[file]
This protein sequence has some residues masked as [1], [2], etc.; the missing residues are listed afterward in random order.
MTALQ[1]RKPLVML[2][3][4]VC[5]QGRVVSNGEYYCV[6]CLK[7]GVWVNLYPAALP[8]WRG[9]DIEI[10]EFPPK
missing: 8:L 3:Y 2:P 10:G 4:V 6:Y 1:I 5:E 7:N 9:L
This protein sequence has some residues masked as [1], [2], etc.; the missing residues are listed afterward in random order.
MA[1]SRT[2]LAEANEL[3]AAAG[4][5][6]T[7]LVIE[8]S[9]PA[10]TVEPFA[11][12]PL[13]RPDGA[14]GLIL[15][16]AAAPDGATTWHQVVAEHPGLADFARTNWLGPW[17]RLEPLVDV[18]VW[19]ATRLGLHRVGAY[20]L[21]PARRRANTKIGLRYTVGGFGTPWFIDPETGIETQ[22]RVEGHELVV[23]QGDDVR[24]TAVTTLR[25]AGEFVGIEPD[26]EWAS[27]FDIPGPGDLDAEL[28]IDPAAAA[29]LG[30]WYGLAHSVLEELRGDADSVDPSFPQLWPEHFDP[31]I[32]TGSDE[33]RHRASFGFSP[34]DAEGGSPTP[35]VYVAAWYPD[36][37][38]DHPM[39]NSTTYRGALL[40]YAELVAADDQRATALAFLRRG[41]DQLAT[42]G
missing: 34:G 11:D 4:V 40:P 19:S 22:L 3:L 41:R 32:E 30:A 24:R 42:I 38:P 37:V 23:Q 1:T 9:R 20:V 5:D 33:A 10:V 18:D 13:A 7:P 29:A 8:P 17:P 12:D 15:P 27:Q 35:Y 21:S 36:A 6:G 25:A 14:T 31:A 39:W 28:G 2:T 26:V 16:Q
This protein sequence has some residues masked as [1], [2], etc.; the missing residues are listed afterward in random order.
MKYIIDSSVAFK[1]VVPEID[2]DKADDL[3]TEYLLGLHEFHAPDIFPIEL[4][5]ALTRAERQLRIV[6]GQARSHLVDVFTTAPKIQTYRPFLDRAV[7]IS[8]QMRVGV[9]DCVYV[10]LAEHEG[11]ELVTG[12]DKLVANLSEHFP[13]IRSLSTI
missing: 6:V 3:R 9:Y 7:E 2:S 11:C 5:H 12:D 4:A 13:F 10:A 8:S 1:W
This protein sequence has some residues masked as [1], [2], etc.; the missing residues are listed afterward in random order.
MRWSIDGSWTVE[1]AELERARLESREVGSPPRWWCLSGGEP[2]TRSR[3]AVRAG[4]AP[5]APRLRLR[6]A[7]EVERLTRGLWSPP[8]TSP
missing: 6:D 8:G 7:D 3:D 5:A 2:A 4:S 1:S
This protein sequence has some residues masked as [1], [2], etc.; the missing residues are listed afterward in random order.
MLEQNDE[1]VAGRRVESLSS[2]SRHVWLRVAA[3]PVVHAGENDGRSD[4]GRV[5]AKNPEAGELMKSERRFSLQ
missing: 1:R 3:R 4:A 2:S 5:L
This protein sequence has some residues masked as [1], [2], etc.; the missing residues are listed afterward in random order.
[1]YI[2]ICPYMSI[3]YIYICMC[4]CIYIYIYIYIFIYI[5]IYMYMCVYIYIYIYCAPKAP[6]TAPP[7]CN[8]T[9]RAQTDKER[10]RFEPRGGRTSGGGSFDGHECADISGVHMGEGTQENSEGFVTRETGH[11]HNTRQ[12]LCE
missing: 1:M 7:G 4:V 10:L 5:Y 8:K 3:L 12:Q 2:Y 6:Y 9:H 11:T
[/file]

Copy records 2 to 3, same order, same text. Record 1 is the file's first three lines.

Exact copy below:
This protein sequence has some residues masked as [1], [2], etc.; the missing residues are listed afterward in random order.
MA[1]SRT[2]LAEANEL[3]AAAG[4][5][6]T[7]LVIE[8]S[9]PA[10]TVEPFA[11][12]PL[13]RPDGA[14]GLIL[15][16]AAAPDGATTWHQVVAEHPGLADFARTNWLGPW[17]RLEPLVDV[18]VW[19]ATRLGLHRVGAY[20]L[21]PARRRANTKIGLRYTVGGFGTPWFIDPETGIETQ[22]RVEGHELVV[23]QGDDVR[24]TAVTTLR[25]AGEFVGIEPD[26]EWAS[27]FDIPGPGDLDAEL[28]IDPAAAA[29]LG[30]WYGLAHSVLEELRGDADSVDPSFPQLWPEHFDP[31]I[32]TGSDE[33]RHRASFGFSP[34]DAEGGSPTP[35]VYVAAWYPD[36][37][38]DHPM[39]NSTTYRGALL[40]YAELVAADDQRATALAFLRRG[41]DQLAT[42]G
missing: 34:G 11:D 4:V 40:P 19:S 22:L 3:L 41:R 32:E 30:A 24:R 42:I 38:P 37:V 23:Q 1:T 9:R 20:V 5:D 33:A 10:V 18:D 13:A 7:P 29:A 8:P 17:P 12:D 15:P 27:Q 35:Y 21:S 36:A 6:G 25:A 14:T 31:A 39:W 28:G 2:T 26:V 16:Q
This protein sequence has some residues masked as [1], [2], etc.; the missing residues are listed afterward in random order.
MKYIIDSSVAFK[1]VVPEID[2]DKADDL[3]TEYLLGLHEFHAPDIFPIEL[4][5]ALTRAERQLRIV[6]GQARSHLVDVFTTAPKIQTYRPFLDRAV[7]IS[8]QMRVGV[9]DCVYV[10]LAEHEG[11]ELVTG[12]DKLVANLSEHFP[13]IRSLSTI
missing: 6:V 3:R 9:Y 7:E 2:S 11:C 5:H 12:D 4:A 13:F 10:A 8:S 1:W